Those who knew him will recognize in my third act the allusion to the patent shorthand in which he used to write postcards, and which may be acquired from a four and six-penny manual published by the Clarendon Press. The postcards which Mrs. Higgins describes are such as I have received from Sweet. I would decipher a sound which a cockney would represent by zerr, and a Frenchman by seu, and then write demanding with some heat what on earth it meant. Sweet, with boundless contempt for my stupidity, would reply that it not only meant but obviously was the word Result, as no other word containing that sound, and capable of making sense with the context, existed in any language spoken on earth. That less expert mortals should require fuller indications was beyond Sweet's patience. Therefore, though the whole point of his "Current Shorthand" is that it can express every sound in the language perfectly, vowels as well as consonants, and that your hand has to make no stroke except the easy and current ones with which you write m, n, and u, l, p, and q, scribbling them at whatever angle comes easiest to you, his unfortunate determination to make this remarkable and quite legible script serve also as a shorthand reduced it in his own practice to the most inscrutable of cryptograms. His true objective was the provision of a full, accurate, legible script for our noble but ill-dressed language; but he was led past that by his contempt for the popular Pitman system of shorthand, which he called the Pitfall system. The triumph of Pitman was a triumph of business organization: there was a weekly paper to persuade you to learn Pitman: there were cheap textbooks and exercise books and transcripts of speeches for you to copy, and schools where experienced teachers coached you up to the necessary proficiency. Sweet could not organize his market in that fashion. He might as well have been the Sybil who tore up the leaves of prophecy that nobody would attend to. The four and six-penny manual, mostly in his lithographed handwriting, that was never vulgarly advertized, may perhaps some day be taken up by a syndicate and pushed upon the public as The Times pushed the Encyclopædia Britannica; but until then it will certainly not prevail against Pitman. I have bought three copies of it during my lifetime; and I am informed by the publishers that its cloistered existence is still a steady and healthy one. I actually learned the system two several times; and yet the shorthand in which I am writing these lines is Pitman's. And the reason is, that my secretary cannot transcribe Sweet, having been perforce taught in the schools of Pitman. Therefore, Sweet railed at Pitman as vainly as Thersites railed at Ajax: his raillery, however it may have eased his soul, gave no popular vogue to Current Shorthand.3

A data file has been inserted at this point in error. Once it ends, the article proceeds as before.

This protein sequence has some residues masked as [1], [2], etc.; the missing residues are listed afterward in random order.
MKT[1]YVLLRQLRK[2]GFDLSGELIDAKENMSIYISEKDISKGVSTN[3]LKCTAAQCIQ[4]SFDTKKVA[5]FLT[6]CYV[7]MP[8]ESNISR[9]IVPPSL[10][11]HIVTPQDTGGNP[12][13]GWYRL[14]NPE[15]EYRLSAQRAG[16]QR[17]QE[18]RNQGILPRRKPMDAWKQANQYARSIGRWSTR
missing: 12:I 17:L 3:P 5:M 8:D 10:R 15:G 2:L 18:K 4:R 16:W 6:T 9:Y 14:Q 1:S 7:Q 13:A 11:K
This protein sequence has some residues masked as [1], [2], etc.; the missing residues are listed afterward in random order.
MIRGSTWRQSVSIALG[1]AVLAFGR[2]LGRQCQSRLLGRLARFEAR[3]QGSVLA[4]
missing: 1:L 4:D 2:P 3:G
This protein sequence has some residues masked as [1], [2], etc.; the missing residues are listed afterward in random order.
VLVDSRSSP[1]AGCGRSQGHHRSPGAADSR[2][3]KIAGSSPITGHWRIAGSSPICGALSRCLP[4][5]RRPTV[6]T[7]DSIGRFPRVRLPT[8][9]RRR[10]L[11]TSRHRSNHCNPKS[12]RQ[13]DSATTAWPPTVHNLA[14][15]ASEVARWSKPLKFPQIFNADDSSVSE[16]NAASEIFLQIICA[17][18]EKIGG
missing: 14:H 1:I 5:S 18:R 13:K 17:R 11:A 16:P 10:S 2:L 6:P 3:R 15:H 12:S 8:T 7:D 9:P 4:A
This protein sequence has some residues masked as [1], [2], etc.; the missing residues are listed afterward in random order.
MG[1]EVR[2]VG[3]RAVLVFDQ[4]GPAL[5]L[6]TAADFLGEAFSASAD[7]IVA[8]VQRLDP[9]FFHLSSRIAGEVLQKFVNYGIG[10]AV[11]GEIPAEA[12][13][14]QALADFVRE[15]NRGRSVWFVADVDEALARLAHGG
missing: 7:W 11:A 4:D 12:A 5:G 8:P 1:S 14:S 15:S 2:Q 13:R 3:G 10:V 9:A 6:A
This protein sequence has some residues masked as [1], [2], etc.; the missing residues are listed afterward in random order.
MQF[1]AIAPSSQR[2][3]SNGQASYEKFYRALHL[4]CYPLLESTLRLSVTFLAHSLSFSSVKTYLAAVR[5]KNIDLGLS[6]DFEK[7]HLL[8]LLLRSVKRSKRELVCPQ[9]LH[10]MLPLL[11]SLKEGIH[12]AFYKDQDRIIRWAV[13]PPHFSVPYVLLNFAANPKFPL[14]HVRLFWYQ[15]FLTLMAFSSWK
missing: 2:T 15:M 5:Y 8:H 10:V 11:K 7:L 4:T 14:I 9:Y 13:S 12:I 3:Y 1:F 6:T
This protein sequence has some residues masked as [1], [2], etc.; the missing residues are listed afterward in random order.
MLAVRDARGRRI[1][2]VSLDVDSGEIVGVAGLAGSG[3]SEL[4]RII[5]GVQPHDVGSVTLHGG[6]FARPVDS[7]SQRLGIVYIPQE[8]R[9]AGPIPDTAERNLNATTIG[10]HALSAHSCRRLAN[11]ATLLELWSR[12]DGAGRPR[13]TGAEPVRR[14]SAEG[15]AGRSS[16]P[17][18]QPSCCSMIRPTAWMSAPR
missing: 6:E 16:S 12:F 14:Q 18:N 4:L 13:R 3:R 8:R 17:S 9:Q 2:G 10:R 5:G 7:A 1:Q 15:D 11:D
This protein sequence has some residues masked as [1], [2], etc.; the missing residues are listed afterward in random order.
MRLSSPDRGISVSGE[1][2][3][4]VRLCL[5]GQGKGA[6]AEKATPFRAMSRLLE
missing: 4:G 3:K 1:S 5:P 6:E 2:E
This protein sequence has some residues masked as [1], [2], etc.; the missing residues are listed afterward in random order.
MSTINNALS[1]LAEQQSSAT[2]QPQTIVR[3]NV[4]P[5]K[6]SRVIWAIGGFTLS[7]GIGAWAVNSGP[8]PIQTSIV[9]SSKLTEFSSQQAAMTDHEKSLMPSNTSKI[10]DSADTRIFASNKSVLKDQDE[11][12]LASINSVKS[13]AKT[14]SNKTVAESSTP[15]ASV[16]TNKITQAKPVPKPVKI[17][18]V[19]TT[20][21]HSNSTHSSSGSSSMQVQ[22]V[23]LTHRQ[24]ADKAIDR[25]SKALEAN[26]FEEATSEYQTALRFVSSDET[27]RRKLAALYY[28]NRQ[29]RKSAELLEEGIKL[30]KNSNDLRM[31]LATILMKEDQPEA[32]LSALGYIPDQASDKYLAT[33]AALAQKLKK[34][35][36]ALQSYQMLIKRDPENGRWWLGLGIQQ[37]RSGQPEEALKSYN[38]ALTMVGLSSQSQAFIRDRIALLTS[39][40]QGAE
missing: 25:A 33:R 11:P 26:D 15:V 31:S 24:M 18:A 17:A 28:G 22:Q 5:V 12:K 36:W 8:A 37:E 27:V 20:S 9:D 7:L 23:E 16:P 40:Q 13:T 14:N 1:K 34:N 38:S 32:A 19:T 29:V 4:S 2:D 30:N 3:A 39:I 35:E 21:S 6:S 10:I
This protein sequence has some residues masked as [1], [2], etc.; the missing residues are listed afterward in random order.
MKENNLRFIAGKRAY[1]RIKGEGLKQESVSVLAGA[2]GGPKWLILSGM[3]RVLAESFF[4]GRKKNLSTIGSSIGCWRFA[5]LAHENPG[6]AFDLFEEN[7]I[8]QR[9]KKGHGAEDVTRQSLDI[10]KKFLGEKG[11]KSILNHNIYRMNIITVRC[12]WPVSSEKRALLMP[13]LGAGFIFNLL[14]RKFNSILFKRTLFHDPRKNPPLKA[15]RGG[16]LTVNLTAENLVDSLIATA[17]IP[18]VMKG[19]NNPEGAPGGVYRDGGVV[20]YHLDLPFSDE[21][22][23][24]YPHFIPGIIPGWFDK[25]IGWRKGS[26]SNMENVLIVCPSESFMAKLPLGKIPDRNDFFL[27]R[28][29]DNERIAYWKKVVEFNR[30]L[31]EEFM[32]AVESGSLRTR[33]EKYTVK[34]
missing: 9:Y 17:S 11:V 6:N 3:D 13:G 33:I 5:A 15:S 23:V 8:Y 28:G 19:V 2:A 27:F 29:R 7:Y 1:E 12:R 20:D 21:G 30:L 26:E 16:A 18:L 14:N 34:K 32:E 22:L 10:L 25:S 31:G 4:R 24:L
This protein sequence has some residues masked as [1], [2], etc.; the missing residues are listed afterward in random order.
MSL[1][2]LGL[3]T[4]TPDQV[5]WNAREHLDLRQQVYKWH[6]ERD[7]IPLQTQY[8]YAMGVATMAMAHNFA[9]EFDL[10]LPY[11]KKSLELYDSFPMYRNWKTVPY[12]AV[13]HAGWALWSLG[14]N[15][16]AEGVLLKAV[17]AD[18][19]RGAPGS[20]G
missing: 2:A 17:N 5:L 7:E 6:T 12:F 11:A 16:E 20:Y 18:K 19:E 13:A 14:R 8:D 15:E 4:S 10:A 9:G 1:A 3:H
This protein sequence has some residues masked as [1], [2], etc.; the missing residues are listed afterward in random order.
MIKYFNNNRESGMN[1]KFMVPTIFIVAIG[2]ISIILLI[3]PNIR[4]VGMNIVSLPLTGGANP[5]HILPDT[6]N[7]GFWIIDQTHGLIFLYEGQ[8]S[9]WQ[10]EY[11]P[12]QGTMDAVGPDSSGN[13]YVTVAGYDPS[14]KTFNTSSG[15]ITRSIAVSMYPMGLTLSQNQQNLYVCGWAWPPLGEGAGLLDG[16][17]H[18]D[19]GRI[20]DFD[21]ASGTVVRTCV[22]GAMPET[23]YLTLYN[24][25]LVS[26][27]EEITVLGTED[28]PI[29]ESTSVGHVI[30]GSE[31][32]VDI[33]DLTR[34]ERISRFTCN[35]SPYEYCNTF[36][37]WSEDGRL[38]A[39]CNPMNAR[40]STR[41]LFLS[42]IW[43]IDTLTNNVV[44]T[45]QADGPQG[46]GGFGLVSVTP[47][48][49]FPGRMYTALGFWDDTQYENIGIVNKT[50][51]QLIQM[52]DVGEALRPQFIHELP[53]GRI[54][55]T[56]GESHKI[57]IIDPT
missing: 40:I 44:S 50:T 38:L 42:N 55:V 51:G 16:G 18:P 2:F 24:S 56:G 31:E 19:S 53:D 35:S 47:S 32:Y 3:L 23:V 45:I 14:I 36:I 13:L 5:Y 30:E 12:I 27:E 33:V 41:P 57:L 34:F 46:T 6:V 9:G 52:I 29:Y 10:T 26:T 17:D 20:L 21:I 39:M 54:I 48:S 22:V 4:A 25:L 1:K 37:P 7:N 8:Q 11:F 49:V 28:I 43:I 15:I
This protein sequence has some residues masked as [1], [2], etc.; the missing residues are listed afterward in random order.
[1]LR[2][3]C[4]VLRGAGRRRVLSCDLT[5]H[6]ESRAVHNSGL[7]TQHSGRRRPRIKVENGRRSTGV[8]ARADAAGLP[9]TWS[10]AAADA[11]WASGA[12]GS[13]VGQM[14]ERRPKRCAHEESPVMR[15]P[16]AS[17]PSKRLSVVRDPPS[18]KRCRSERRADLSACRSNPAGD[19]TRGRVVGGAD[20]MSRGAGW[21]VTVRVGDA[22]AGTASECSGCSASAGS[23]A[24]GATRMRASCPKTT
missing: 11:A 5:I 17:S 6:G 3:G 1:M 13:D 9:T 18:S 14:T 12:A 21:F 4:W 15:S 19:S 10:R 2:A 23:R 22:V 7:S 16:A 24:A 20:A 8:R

Pygmalion Higgins is not a portrait of Sweet, to whom the adventure of Eliza Doolittle would have been impossible; still, as will be seen, there are touches of Sweet in the play. With Higgins's physique and temperament Sweet might have set the Thames on fire. As it was, he impressed himself professionally on Europe to an extent that made his comparative personal obscurity, and the failure of Oxford to do justice to his eminence, a puzzle to foreign specialists in his subject. I do not blame Oxford, because I think Oxford is quite right in demanding a certain social amenity from its nurslings (heaven knows it is not exorbitant in its requirements!); for although I well know how hard it is for a man of genius with a seriously underrated subject to maintain serene and kindly relations with the men who underrate it, and who keep all the best places for less important subjects which they profess without originality and sometimes without much capacity for them, still, if he overwhelms them with wrath and disdain, he cannot expect them to heap honors on him.4